CHICAGO — Hurricanes Harvey and Irma caused a lot of flooding, damage and power outages in Texas and Florida, and that means many laundry and linen service providers were offline.
While storms like Harvey and Irma aren’t “typical,” service interruptions occur for most laundry operations at some point. That’s what respondents indicated in a recent American Laundry News Your Views survey.
Most managers who took the survey indicate their laundry and linen operations have experienced an unplanned service interruption, with the longest interruption they’ve experienced lasting less than 24 hours (46.9%). Nearly 41% say their laundry has experienced an interruption of one to three days.
Only 2% indicate their laundry has been down four to seven days, while more than 10% of those who took the survey say their operation has been down a week or longer.
It only makes sense that Harvey and Irma have natural disasters front of mind, and 19.5% of respondents say that natural disasters have been the source of their service interruptions.
“Most interruptions have been weather events,” one respondent writes. “We work with lessons learned from previous events to plan for future events.”
The most common reason cited for interruptions? A major piece of equipment going down (48.8%).
“Keeping equipment maintained is the best way to prevent interruption,” a survey-taker recommends. “A good relationship with service and parts companies comes in a close second.”
“Proper maintenance and proper labor contract negotiations go a long way,” adds another respondent.
One respondent writes that their company utilizes multiple backups.
“We have redundancy on all equipment, except for our major iron,” they write. “For that piece of equipment, we keep spare parts on hand.”
The next most common reason for service interruption indicated was a power outage in the area (31.7%).
With power outages being a more common cause of service interruptions, a backup power source would seem a sensible step. However, 53.1% of managers who took the survey say their operation doesn’t have a backup.
Almost 47% indicate they do have a backup source of power.
“Backup generators are a must have,” one respondent writes.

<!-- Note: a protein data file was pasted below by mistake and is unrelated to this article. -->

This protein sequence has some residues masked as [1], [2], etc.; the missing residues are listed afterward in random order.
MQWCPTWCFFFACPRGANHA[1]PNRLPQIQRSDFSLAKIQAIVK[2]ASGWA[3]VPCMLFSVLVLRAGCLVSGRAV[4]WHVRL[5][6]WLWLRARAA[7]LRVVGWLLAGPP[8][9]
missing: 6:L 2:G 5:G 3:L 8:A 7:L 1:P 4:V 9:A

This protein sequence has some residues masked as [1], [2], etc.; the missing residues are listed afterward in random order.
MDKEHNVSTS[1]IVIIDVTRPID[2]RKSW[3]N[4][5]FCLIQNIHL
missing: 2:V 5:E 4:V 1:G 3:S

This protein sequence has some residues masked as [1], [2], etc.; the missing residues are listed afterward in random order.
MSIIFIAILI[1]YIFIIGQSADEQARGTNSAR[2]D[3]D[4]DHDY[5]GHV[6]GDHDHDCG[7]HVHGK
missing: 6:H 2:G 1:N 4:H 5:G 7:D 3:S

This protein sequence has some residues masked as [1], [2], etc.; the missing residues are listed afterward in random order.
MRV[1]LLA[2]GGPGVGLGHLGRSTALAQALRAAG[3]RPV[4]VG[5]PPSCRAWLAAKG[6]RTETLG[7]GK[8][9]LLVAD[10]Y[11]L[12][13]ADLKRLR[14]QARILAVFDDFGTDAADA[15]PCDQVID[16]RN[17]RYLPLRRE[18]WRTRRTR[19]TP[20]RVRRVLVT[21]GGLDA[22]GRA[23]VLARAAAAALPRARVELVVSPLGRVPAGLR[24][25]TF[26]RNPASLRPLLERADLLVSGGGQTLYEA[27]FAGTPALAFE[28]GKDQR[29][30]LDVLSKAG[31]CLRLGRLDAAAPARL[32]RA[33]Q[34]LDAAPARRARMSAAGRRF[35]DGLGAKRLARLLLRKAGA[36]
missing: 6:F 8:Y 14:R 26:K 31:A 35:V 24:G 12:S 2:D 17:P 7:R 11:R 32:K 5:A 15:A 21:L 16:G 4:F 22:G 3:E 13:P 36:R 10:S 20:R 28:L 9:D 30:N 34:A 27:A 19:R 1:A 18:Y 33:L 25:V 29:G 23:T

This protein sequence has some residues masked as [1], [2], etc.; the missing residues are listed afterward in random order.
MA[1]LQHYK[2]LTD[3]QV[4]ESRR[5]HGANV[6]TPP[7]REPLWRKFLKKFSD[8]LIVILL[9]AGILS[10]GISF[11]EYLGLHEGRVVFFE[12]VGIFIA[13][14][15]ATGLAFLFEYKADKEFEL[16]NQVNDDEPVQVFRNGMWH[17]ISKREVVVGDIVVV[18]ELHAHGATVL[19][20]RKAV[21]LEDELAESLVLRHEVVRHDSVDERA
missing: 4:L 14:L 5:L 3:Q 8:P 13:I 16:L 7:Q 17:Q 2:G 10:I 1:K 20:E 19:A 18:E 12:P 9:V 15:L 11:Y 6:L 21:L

While an unplanned interruption can stop processing, customers still expect clean linens to be provided. The common solution to keep goods in process? Help from another operation.
Just about 59% of respondents say that their laundry has a reciprocal agreement with another facility to provide service if they go offline for more than 24 hours.
Surprisingly, 40% say they don’t have any such agreement, and 2% indicate they don’t know if any agreement is in place.
“Make sure you are in close contact with another provider that can help out,” recommends one survey respondent. “Also, make sure you have a backup generator.”
Respondents were split down the middle when asked if their laundry ever had to rely on another laundry to provide service due to an interruption.
The chance a laundry operation would be called upon to help another operation provide service is quite common, though, according to respondents. Almost 80% of survey takers indicate they have assisted another laundry. A little more than 20% say they haven’t been called upon to provide backup service.
“Without the resources necessary to acquire a generator, propane and water, there is not much you can do to prevent an interruption,” writes a respondent. “For your everyday needs, you must properly maintain your equipment, attempt to build redundancies in your processing system.
“Planning accordingly can minimize service interruptions for the occasional storm outage, etc. We stay 24 hours ahead, and most of our facilities have a minimum 72-hour supply of linen, as well as means to request extra conservation due to whatever our ailment may be.”
While the Your Views survey presents a snapshot of readers’ viewpoints at a particular moment, it should not be considered scientific. Due to rounding, percentages may not add up to 100%.
Subscribers to American Laundry News e-mails are invited to take the industry survey anonymously online each quarter. All managers and administrators of institutional/OPL, cooperative, commercial and industrial laundries are encouraged to participate, as a greater number of responses will help to better define operator opinions and identify industry trends.